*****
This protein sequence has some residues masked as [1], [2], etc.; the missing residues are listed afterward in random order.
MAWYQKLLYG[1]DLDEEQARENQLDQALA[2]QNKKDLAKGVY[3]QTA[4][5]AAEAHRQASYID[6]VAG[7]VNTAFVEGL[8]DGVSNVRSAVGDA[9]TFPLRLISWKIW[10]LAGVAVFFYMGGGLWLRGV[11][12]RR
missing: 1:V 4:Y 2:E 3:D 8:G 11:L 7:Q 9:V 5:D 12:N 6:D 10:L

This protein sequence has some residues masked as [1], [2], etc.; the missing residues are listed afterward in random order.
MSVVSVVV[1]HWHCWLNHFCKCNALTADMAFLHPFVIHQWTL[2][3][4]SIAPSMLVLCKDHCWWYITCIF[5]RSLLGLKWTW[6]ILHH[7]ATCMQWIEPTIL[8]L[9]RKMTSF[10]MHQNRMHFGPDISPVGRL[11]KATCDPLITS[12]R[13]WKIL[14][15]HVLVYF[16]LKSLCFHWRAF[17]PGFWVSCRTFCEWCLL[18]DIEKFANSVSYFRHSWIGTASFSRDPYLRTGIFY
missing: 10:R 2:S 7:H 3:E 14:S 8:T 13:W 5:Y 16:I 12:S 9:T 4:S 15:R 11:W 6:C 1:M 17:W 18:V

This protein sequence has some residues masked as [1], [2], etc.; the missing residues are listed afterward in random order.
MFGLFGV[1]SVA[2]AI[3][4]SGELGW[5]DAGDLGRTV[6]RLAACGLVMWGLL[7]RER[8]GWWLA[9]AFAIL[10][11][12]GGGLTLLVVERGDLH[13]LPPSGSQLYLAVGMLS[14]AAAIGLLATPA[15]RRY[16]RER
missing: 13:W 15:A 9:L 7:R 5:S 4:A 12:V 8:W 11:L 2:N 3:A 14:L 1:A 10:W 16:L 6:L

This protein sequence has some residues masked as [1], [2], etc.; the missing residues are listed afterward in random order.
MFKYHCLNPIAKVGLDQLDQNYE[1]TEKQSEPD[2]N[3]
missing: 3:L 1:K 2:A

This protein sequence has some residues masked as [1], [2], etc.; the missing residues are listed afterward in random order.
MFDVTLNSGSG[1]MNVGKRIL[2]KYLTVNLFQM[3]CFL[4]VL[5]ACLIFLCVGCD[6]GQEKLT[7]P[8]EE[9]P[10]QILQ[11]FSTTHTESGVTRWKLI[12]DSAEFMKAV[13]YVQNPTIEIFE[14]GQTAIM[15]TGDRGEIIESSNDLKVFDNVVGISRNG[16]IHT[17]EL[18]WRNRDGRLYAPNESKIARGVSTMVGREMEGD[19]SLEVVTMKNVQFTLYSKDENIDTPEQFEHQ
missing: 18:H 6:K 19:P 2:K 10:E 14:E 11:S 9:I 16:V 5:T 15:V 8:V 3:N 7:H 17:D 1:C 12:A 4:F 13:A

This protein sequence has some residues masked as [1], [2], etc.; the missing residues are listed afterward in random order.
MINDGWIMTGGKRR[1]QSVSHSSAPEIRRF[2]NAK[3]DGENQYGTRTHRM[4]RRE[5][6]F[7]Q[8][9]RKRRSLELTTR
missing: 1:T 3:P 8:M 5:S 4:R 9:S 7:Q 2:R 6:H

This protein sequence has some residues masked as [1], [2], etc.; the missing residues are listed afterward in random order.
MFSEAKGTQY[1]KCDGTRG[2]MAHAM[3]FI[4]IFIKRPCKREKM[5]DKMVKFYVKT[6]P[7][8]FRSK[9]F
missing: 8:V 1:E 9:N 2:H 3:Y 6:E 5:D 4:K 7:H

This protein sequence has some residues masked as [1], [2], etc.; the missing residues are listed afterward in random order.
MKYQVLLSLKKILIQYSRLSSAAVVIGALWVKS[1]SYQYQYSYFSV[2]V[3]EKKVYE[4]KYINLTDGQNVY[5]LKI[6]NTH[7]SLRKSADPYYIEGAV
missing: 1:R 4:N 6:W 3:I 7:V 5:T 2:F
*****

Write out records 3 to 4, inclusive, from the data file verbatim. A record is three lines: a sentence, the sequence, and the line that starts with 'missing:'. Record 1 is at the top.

This protein sequence has some residues masked as [1], [2], etc.; the missing residues are listed afterward in random order.
MFGLFGV[1]SVA[2]AI[3][4]SGELGW[5]DAGDLGRTV[6]RLAACGLVMWGLL[7]RER[8]GWWLA[9]AFAIL[10][11][12]GGGLTLLVVERGDLH[13]LPPSGSQLYLAVGMLS[14]AAAIGLLATPA[15]RRY[16]RER
missing: 13:W 15:A 9:L 7:R 5:S 4:A 12:V 8:W 11:L 2:N 3:A 14:L 1:A 10:W 16:L 6:L

This protein sequence has some residues masked as [1], [2], etc.; the missing residues are listed afterward in random order.
MFKYHCLNPIAKVGLDQLDQNYE[1]TEKQSEPD[2]N[3]
missing: 3:L 1:K 2:A